In 1601, having just completed his term as governor of the Hostmen’s Company, Jenison represented Newcastle in the Commons, but in 1604 the seat went to Chapman, doubtless by mutual agreement. Jenison served as a lobbyist in London in 1610-11, and was returned to Parliament again in 1614. On this occasion, unlike his colleague alderman Sir Henry Anderson, he remained silent during the dispute over the return of alderman Sir George Selby as knight of the shire for Northumberland during his tenure as sheriff of county Durham. One positive consequence of this debate was the drafting of a bill for the enfranchisement of county Durham, and on 21 May Jenison called for the measure to receive a first reading. This motion was granted after some debate, but the bill progressed no further than the committee stage before the dissolution.14
While Jenison did not sit in Parliament after 1614, on 21 May 1621 one ’Jenison’ petitioned the Commons about the warden of the Fleet prison; this complainant may have been the former MP, but is perhaps more likely to have been Michael Jenison, a barrister at Gray’s Inn.15 The Newcastle man remained an active member of the municipal hierarchy until 1624, when he was named in the Commons as a recusant officeholder. By then one of his Walworth cousins was a Jesuit, and both his wives had Catholic connections. As a similar charge of recusancy could have been brought against most of the Newcastle aldermen, Jenison’s subsequent disappearance from the municipal records was probably due to death rather than disgrace. However, no record of his burial, let alone a will or administration, has been found. His descendants acquired an estate in county Durham. None sat in the Commons, but Ralph Jenison of Walworth was returned for Northumberland at a by-election in 1724.16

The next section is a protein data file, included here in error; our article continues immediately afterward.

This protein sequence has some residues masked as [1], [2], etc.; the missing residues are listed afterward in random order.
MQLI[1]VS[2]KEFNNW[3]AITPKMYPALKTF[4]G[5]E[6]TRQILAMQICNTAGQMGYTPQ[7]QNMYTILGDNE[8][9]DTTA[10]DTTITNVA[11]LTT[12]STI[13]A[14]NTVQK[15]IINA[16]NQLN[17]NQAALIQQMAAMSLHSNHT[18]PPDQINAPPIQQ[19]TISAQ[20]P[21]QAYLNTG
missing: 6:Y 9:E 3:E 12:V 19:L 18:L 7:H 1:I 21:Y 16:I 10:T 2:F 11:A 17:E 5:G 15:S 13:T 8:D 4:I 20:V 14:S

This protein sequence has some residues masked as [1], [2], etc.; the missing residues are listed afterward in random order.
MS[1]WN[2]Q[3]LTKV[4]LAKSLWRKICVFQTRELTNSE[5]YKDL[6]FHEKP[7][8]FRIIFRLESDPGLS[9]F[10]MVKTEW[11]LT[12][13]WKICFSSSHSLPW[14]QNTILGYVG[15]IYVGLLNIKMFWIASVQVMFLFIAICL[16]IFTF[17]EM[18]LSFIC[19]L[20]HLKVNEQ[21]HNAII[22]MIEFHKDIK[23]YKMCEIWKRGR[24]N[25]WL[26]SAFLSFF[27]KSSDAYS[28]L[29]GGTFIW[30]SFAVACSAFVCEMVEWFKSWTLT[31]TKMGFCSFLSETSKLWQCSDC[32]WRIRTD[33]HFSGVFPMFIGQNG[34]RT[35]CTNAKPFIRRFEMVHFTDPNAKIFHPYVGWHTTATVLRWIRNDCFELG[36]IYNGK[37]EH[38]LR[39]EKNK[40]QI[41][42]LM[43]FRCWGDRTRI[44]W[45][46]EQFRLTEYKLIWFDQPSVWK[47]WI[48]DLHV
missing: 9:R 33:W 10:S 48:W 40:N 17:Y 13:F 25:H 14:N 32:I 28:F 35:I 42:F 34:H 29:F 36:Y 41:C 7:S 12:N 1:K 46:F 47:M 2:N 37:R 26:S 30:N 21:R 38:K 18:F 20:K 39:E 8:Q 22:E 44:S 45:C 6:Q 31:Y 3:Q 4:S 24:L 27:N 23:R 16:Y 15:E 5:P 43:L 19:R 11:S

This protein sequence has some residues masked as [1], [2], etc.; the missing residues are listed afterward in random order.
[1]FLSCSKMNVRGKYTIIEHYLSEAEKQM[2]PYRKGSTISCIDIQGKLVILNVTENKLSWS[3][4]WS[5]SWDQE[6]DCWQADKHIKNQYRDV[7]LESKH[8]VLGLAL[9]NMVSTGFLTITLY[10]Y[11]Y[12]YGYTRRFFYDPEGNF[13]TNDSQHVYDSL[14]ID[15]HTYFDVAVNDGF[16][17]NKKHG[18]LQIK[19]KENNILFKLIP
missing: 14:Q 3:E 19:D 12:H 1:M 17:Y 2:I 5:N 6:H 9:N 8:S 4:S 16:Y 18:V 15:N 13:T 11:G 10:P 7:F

Ref Volumes: 1604-1629
Author: Simon Healy
- 1. Assuming an age of 18 at entry to G. Inn.
- 2. Vis. Northumb. ed. Foster, 72.
- 3. GI Admiss.
- 4. Vis. Northumb. 72; Surtees, Hist. co. Palatine Dur. iii. 263.
- 5. Newcastle Merchant Adventurers ed. F.W. Dendy (Surtees Soc. ci), 217.
- 6. Newcastle Freemen ed. M.H. Dodds (Newcastle-upon-Tyne recs. cttee. iii), 4; Northumb. RO, ZAN/M13/B34.
- 7. Northumb. RO, ZAN/M13/B34; CSP Dom. 1595-7, p. 501.
- 8. Recs. Co. Hostmen ed. F.W. Dendy (Surtees Soc. cv), 11-13, 263.
- 9. C181/3, f. 38; C212/22/21-3.
- 10. Durham Q. Sess. Rolls ed. C.M. Fraser (Surtees Soc. cxcix), 175, 335-6; CSP Dom. 1603-10, p. 401; M.E. James, Fam., Lineage and Civil Soc. 142; CJ, i. 397a, 398b.
- 11. J. Hatcher, Hist. Brit. Coal Industry, 514-16; CSP Dom, 1595-7, p. 501; HMC Hatfield, viii. 384; Recs. Co. Hostmen, 11-13.
- 12. Recs. Co. Hostmen, 19-27, 49, 243; Hatcher, 517-18.
- 13. STAC 8/62/21; CSP Dom. Addenda, 1603-25, p. 589.
- 14. Recs. Co. Hostmen, 246; Procs. 1614 (Commons), 307, 389.
- 15. CJ, i. 623a; CD 1621, ii. 375; PBG Inn, i. 229.
- 16. CJ, i. 776b; ‘Earle 1624’, f. 164; R. Welford, Hist. Newcastle and Gateshead, iii. 427; Surtees, iii. 263; Vis. Northumb. 73.